Diana is a suburban wife and mother who begins to question her seemingly perfect life--and perhaps her sanity--on the 15th anniversary of a tragic high school shooting that took the life of her best friend. In flashbacks, Diana is a vibrant high schooler who, with her shy best friend Maureen, plot typical teenage strategies--cutting class, fantasizing about boys--and vow to leave their sleepy suburb at the first opportunity. The older Diana, however, is haunted by the increasingly strained relationship she had with Maureen as day of the school shooting approached. These memories disrupt the idyllic life she's now leading with her professor husband Paul and their young daughter Emma. As older Diana's life begins to unravel and younger Diana gets closer and closer to the fatal day, a deeper mystery slowly unravels.

~~~~~~~~~~~~~~~~~~~~~~~~~~~~~~~~~~~~~~~~~~~~~~~~~~~~~~~~~~~~~~
Tragic, sad, and heart breaking. That's what I think of after seeing this movie. Such amazing performances by Evan Rachel Wood and Eva Amurri. This has to be my favorite performance by both of them. This movie takes you back and forth from the past to the present. It gets you right at the begining of the film. Two best friends standing in the bathroom pleading for their lives, and yet the killer with the gun says only one of them will die, and then he asks the most horrific question. "Which one of you do I kill?" Leaving it up to the best friends to decide which one of them should be left alive. It keeps you guessing as to what happens until the end. Some people are disappointed with the ending, and really didn't understand it. But I say take away from it what you will.
Stefanie C

Super Reviewer

October 16, 2008
this movie was to disjointed in its time sequences to be classified as good.
Nani V

Super Reviewer

April 19, 2008
One of the films where I've been wanting to see for a while now. I believe Evan Rachel Wood is a talented young actress so, of course this film certainly got my attention.

This film takes you on the journey of a lost girl who's trying to find her true self. It's a must see!
Dann M

Super Reviewer

January 7, 2014
Uma Thurman and Evan Rachel Wood star in the dramatic thriller The Life Before Her Eyes. During a high school shooting two girls hide out in a bathroom and one of them is forced into making a choice that haunts the rest of her life. It's a rather intricate story that's told in flashbacks; so as to build suspense and mystery as to what happen during the shooting. And, there are some interesting reveals that add an extra layer of subtext to the film. Additionally, Wood gives a particularly strong and dynamic performance that's quite compelling. The Life Before Her Eyes has some problems with its pacing, but overall it delivers a powerful message about the choices we make in life.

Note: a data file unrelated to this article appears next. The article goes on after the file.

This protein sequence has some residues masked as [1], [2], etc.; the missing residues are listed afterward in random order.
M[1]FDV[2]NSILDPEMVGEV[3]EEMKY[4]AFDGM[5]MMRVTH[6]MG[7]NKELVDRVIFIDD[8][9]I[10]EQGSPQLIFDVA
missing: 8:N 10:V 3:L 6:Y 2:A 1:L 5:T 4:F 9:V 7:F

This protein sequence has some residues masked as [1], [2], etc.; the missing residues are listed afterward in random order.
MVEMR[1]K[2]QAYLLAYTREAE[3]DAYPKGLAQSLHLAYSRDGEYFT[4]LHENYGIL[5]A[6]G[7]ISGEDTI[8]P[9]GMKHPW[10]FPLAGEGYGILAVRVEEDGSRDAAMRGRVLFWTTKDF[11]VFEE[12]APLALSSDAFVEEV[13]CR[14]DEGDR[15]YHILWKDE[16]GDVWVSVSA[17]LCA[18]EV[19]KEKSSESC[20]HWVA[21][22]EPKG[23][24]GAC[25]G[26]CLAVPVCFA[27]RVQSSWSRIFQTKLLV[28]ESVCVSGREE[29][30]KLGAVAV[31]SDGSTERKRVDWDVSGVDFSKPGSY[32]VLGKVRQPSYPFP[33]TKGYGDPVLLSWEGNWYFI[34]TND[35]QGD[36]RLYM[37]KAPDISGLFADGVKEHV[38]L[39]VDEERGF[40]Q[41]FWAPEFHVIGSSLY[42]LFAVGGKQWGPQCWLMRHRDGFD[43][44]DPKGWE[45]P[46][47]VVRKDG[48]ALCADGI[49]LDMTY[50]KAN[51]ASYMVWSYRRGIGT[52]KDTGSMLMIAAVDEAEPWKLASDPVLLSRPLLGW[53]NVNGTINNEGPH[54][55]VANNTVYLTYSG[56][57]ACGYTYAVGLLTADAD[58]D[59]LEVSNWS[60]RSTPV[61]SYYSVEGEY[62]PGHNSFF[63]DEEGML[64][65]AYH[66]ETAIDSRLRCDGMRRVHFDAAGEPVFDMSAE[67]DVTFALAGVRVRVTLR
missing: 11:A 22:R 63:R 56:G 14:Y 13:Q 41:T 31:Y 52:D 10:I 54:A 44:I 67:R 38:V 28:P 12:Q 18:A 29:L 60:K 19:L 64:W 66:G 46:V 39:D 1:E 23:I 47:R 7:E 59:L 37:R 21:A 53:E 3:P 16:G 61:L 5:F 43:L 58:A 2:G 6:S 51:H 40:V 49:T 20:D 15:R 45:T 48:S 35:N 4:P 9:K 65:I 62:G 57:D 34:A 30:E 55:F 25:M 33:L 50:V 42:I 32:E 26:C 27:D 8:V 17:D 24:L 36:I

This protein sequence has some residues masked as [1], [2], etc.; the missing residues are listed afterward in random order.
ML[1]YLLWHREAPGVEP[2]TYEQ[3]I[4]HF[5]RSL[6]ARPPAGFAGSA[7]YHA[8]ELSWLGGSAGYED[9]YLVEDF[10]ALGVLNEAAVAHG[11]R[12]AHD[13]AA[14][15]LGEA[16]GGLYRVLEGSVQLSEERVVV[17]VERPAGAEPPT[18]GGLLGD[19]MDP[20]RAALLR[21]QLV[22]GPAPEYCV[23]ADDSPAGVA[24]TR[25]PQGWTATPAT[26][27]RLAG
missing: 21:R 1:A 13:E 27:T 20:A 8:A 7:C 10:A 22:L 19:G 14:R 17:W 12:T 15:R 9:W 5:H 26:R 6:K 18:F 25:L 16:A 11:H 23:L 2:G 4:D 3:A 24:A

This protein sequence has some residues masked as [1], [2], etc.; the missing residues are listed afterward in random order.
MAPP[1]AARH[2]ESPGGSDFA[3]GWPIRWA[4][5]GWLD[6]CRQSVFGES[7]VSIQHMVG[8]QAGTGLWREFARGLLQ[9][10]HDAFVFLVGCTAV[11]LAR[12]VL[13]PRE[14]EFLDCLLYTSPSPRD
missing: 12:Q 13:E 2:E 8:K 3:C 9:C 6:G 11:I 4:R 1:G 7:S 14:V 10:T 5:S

Harlequin68
Harlequin68

Super Reviewer

May 27, 2009
[font=Century Gothic]In "The Life Before Her Eyes," Diana(Evan Rachel Wood) and Maureen(Eva Amurri) are high school students from different backgrounds and attitudes who are inseparable after a visit to the principal's office. Their bond is put to the test when Michael(John Magaro) goes on a shooting spree, cornering them in a bathroom. Then, he says he will kill one of them.[/font]
[font=Century Gothic][/font]
[font=Century Gothic]Diana(Uma Thurman) is married to Paul(Brett Cullen) and mother to Emma(Gabrielle Brennan). She teaches art history at a high school and is not looking forward to the annual remembrance of the school shooting.[/font]
[font=Century Gothic][/font]
[font=Century Gothic]"The Life Before Her Eyes" is a glossy and overdeveloped movie with suprisingly little genuine emotion. And that whole the heart is the strongest organ, sheesh...should have stuck with physics. And the ending is so convoluted that it suggests two possibilities, one more likely than the other. In fact, because of the movie's agenda, it barely scratches the surface when it comes to the theme of duality in life, starting with science and religion coexisting. Diana and Maureen are in a sort of indeterminate state for most of the movie, kind of like Schrodinger's Cat, neither alive or dead, which is altered by the viewer watching the movie. On the other hand, we are talking about the cliched embodiment of madonna and whore, here. They are also part of an event that will end the potential of many a young person.(Taking this to its extreme conclusion, you could say the same thing about abortion, but I would strongly disagree.) Well, that's how the media puts it when something like this happens in surburbia. And what about Michael? Did he have no potential or choices left?[/font]
Mark A

Super Reviewer

March 20, 2009
It is nearly impossible to write a review without giving away the plot, but this viewer will try. A beautiful film about a tragedy and its aftermath. This viewer recommends when viewing the DVD to make sure that you watch the special features. The film left many questions, most of which were answered in the extras. Uma Thurman as the elder Diana and Evan Rachel Wood as the teen Diana were entirely believable as two versions of the same person. Eva Amurri was totally believable as Diana's best friend, Maureen, the good little girl opposite Diana's wild child. Gabrielle Brennan played Diana's daughter Emma and was a pretty little thing without being too cutsie. Powerful emotions are unleashed and choices are made that will haunt even the most seasoned viewer. A timely tale of senseless violence and its long-lasting effect on those who are touched by it.
Audrey L

Super Reviewer

October 1, 2008
Watched this amazing film today and it's definitely a "watch more than once" film-given the widely diverse interpretations of the plot and the alleged "messages" of the director.Intriguing and captivating-with a style that has been misinterpretted as sloppy when it seems that the fragmented style is quite appropos for the subject matter.
No plot summary from moi-just a strong recommendation to check it out and share your thoughts with me.
Adam M

Super Reviewer

September 23, 2010